There’s been a lot of hubbub in the Chinese and Western news lately about the situation in Libya, and about China’s sort of “support while not supporting” stance allowed them to save some face. In the meantime, every paper over here paints the US, UK, and France out to be colonial imperialists only in Libya for the oil. Conveniently, none of these reports mention that this operation also has support of the Arab League and the African Union, or that China could have stopped the whole damn thing with a veto.

Chinese hypocrisy aside, the reactions in both China and the US are quite interesting. In the Chinese news, China portrays itself as the voice of the developing world, promoting peace and resisting Western aggression.

But the voting result of the resolution paints another picture. Gabon, Bosnia/Herzegovina, and Lebanon aren’t mighty Western powers, and they seem pretty independent in their decision-making. Meanwhile, Germany and India, two countries with strong ties to the Western world, abstained from the vote. Hard to see the correlation between abstaining and anti-Western/anti-imperialism.

Qatar and UAE, who are sending fighter jets to the effort, also don’t fit with China’s accusations that this is an excuse for the West to invade another Middle Eastern country. Turkey, who is assisting with a sea embargo, is not usually considered a Western or imperial country.

Now, despite all of this evidence, some Western and Chinese papers are buying into China’s whole “vanguard of the disadvantaged” scenario. Some are even going so far as to suggest the “Chinese bloc” will rival that of the former Soviet Union. This is all very scary for military and diplomatic reasons of course, but where are the facts? It breaks down when you look at what really counts in this game: friends.

China might think itself a counterweight to the West, and this is not automatically a bad thing. However, China also appears to be swinging for the fences when all they need is a bunt to win the game. Here are some reasons:

1) Of the permanent UNSC members, none of them will consistently (or even occasionally) support a resolution that clearly is aimed to further Chinese interests. Russia, probably the closest to China politically, is also the closest to China geographically. Fear of Chinese military prowess will likely mean Russia is more apt to veto a forceful Chinese resolution than the US, UK, or France.

2) On the opposite side, the US can almost always count on a vote from the UK. When it’s not a boneheaded idea (like Iraq), France can usually be persuaded to support, and Russia can be persuaded to abstain. This is especially true for Middle Eastern issues which aren’t usually directly threatening to Russia, but can provoke spikes in oil prices (thus improving the Russian economy)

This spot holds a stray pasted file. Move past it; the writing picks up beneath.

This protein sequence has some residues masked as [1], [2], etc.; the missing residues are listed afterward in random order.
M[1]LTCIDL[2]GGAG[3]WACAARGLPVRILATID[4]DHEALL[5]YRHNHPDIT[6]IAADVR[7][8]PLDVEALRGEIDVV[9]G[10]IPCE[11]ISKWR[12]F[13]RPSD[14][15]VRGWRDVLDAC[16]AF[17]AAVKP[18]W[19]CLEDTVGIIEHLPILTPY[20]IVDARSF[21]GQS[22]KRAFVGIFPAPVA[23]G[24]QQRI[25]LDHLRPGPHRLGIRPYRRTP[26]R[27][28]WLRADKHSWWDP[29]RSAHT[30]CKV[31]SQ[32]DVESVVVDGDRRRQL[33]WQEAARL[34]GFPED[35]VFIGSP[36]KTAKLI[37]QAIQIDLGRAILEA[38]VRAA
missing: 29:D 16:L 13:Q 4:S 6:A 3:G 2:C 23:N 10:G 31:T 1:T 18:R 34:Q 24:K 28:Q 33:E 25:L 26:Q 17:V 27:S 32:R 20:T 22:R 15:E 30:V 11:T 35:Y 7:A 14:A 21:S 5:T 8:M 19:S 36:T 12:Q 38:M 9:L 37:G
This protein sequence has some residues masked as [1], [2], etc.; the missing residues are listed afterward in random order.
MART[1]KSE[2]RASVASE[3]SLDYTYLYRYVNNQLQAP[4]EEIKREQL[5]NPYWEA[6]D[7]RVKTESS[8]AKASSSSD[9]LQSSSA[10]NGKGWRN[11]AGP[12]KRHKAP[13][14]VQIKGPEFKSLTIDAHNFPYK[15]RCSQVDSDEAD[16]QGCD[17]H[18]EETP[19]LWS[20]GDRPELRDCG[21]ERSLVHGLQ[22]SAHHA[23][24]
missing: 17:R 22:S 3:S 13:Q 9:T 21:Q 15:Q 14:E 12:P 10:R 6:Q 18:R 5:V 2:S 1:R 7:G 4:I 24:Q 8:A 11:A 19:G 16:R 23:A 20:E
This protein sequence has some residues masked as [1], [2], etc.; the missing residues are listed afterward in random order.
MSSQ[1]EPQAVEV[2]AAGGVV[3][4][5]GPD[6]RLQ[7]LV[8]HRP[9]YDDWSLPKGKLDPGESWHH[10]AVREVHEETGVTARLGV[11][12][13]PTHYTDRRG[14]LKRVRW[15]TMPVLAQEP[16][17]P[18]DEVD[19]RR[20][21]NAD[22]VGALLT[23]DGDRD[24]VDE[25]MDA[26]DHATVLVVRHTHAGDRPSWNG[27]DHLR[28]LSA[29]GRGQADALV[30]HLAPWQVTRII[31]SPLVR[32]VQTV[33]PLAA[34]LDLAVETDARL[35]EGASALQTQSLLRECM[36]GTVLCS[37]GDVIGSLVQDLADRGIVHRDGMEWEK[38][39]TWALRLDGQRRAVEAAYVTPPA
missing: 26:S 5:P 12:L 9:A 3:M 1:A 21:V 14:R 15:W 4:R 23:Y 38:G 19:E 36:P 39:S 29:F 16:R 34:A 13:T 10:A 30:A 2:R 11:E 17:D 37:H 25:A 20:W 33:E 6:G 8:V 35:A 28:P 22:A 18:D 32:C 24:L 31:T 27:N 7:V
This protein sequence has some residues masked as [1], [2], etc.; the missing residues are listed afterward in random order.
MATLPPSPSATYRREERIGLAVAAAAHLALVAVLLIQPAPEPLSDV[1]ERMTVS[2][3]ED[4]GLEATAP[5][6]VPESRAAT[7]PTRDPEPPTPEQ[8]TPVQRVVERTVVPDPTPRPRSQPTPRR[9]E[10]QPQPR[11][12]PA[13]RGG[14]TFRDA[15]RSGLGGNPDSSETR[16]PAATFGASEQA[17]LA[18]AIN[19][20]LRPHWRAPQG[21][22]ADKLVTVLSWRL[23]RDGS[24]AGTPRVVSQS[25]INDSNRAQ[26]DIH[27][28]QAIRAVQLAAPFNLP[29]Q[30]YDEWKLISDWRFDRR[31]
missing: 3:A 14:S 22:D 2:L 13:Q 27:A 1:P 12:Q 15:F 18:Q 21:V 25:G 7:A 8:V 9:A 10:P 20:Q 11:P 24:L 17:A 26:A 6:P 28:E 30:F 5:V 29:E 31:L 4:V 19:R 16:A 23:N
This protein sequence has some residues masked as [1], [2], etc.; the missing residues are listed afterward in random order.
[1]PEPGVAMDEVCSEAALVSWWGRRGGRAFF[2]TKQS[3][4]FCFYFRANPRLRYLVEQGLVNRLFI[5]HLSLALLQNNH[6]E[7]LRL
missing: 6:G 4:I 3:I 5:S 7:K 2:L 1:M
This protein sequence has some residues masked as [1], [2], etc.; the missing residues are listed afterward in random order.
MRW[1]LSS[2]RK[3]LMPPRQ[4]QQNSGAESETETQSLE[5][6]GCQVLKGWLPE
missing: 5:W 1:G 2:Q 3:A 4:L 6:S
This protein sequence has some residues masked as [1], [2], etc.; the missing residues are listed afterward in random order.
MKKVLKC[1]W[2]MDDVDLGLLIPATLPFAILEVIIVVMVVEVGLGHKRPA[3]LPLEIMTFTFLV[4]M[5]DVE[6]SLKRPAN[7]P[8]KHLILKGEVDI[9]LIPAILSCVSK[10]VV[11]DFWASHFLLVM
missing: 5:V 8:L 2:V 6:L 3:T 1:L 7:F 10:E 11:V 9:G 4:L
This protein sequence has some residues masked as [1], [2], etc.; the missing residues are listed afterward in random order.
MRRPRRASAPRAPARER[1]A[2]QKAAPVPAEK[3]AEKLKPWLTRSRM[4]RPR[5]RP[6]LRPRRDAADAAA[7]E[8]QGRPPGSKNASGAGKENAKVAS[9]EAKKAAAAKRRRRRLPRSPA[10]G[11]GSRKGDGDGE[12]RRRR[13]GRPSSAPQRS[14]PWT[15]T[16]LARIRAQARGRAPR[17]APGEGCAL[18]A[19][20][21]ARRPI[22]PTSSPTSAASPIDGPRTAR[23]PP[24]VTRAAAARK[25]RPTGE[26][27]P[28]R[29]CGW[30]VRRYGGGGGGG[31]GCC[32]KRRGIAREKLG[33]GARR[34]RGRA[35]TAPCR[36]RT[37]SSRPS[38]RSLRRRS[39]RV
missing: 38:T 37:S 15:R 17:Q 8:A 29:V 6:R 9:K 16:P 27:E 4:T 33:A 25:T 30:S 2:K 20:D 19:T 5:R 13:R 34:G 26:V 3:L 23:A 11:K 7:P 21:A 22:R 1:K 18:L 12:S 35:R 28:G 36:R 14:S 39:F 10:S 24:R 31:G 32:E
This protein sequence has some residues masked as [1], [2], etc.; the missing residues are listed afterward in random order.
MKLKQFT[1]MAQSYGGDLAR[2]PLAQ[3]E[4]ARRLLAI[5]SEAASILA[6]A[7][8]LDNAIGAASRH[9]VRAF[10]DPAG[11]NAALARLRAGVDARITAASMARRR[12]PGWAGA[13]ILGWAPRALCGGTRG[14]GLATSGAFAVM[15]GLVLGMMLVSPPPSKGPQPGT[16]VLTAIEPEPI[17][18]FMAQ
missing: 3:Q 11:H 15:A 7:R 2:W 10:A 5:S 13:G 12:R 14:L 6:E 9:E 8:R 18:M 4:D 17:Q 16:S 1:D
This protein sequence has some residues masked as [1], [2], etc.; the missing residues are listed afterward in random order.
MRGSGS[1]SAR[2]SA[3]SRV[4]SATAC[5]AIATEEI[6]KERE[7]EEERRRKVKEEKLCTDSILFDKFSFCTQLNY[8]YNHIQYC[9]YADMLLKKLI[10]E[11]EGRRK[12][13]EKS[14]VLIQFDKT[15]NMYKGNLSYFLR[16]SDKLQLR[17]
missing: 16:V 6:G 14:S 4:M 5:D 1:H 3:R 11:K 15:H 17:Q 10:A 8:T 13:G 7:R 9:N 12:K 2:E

3) In the larger Security Council, and even the United Nations, China doesn’t have many friends at all. When the chips are on the table and a very severe crisis hits, China’s “very reliable” friends include North Korea and Burma. Not the best team. I would also consider Pakistan to be quite reliable to China, and would likely be their greatest ally in any sort of conflict. But Pakistan’s own problems maintaining a functioning government means it’s not that great of an asset in a fight. If Pakistan sent troops to fight for China in some part of the world, it’s very likely the Taliban types in northeastern Pakistan could overthrow the government. I would not expect them to be as friendly as the current administration.

4) On the other hand, the US has a few “pals to the end” that would really help. Canada, Japan, and the UK are among the “very reliable” countries the US would count on. “Pretty reliable” includes South Korea, Taiwan, mostly all of Europe, Australia, Israel, and Mexico. “Maybe reliable?” includes a few Middle Eastern countries like Saudi Arabia and Egypt, along with countries like Indonesia and Vietnam that perhaps fear China more than they like the US.

The point is that when comparing China and the Soviet Union, the huge difference between the two is the number of friends. Perhaps the Soviet practice of running every Eastern European government after WWII gave them an edge in the “friends” department, but it’s undeniable that the Soviet bloc was huge and powerful, while the Chinese bloc includes China, North Korea, and Hong Kong on a good day.

I think this is a good thing for all parties involved. The Chinese will be persuaded to act more diplomatically and manipulate soft power to bring more allies to their side. I think they have an excellent chance to do this with Southeast Asia and South Korea, but have thus far been too aggressive in the South China Sea to be successful. Meanwhile, the US will continue to feel safe knowing it at least has a few good friends in important parts around the world, and that these friends haven’t turned to China even as the US economy moves along at a snail’s pace, and the Chinese are flush with money. It’s also reassuring to see that despite China’s influence and development model, democracy is actually growing in parts of the world instead of regressing. Clearly the soft power war is being won by the West, but there is nothing wrong with a competition of ideas from the Chinese.

So, next time you find yourself traveling from Michigan to visit our slightly backward neighbors to the north, remember to be friendly to them buy them a beer. That Canadian vote at the UN could be critical some day, and it’s nice to know someone has your back.